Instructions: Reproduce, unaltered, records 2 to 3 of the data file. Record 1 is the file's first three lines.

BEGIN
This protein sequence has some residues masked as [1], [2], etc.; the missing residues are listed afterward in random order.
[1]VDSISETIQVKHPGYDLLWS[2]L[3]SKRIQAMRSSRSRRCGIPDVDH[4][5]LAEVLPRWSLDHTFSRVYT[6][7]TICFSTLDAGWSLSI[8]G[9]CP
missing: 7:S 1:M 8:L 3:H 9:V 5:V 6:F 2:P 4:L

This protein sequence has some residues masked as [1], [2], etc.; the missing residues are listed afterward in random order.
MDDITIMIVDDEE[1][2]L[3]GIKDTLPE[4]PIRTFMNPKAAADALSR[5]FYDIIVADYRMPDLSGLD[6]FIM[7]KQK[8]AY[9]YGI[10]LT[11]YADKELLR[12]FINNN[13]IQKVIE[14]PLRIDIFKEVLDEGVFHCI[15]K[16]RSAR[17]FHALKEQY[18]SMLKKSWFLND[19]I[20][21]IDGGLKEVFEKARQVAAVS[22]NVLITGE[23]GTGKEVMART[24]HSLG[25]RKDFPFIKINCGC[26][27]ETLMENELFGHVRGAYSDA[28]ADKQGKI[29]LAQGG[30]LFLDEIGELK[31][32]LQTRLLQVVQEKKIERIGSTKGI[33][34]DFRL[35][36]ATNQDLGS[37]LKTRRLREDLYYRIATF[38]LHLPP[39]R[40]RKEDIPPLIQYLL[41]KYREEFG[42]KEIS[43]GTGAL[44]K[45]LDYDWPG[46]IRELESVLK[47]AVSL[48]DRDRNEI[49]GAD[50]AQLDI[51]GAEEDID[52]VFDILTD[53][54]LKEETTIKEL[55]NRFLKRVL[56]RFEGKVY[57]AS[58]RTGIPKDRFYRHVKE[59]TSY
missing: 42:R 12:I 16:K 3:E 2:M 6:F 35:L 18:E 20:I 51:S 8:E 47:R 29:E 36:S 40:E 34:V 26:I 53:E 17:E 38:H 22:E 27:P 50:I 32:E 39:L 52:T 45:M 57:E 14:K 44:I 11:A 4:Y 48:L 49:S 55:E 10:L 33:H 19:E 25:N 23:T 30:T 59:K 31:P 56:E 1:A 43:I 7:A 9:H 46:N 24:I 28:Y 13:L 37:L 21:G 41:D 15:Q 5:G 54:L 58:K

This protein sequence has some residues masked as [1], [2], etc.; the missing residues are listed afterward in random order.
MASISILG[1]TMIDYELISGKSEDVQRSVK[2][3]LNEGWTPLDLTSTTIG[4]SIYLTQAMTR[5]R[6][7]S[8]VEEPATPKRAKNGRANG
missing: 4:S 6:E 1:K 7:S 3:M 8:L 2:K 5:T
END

This protein sequence has some residues masked as [1], [2], etc.; the missing residues are listed afterward in random order.
MDDITIMIVDDEE[1][2]L[3]GIKDTLPE[4]PIRTFMNPKAAADALSR[5]FYDIIVADYRMPDLSGLD[6]FIM[7]KQK[8]AY[9]YGI[10]LT[11]YADKELLR[12]FINNN[13]IQKVIE[14]PLRIDIFKEVLDEGVFHCI[15]K[16]RSAR[17]FHALKEQY[18]SMLKKSWFLND[19]I[20][21]IDGGLKEVFEKARQVAAVS[22]NVLITGE[23]GTGKEVMART[24]HSLG[25]RKDFPFIKINCGC[26][27]ETLMENELFGHVRGAYSDA[28]ADKQGKI[29]LAQGG[30]LFLDEIGELK[31][32]LQTRLLQVVQEKKIERIGSTKGI[33][34]DFRL[35][36]ATNQDLGS[37]LKTRRLREDLYYRIATF[38]LHLPP[39]R[40]RKEDIPPLIQYLL[41]KYREEFG[42]KEIS[43]GTGAL[44]K[45]LDYDWPG[46]IRELESVLK[47]AVSL[48]DRDRNEI[49]GAD[50]AQLDI[51]GAEEDID[52]VFDILTD[53][54]LKEETTIKEL[55]NRFLKRVL[56]RFEGKVY[57]AS[58]RTGIPKDRFYRHVKE[59]TSY
missing: 42:R 12:I 16:K 3:E 2:M 6:F 35:L 18:E 20:I 51:S 8:E 47:R 29:E 36:S 40:E 34:V 26:I 53:E 17:E 38:H 22:E 27:P 50:I 32:E 39:L 52:T 45:M 57:E 14:K 44:I 11:A 4:Y 48:L 49:S 55:E 10:L 33:H 19:E 25:N 23:T 30:T 59:K 31:P 56:E 1:A 43:I 7:A 9:H 46:N 24:I 28:Y 13:L 37:L 21:G 41:D 15:Q 5:G 54:L 58:K

This protein sequence has some residues masked as [1], [2], etc.; the missing residues are listed afterward in random order.
MASISILG[1]TMIDYELISGKSEDVQRSVK[2][3]LNEGWTPLDLTSTTIG[4]SIYLTQAMTR[5]R[6][7]S[8]VEEPATPKRAKNGRANG
missing: 4:S 6:E 1:K 7:S 3:M 8:L 2:K 5:T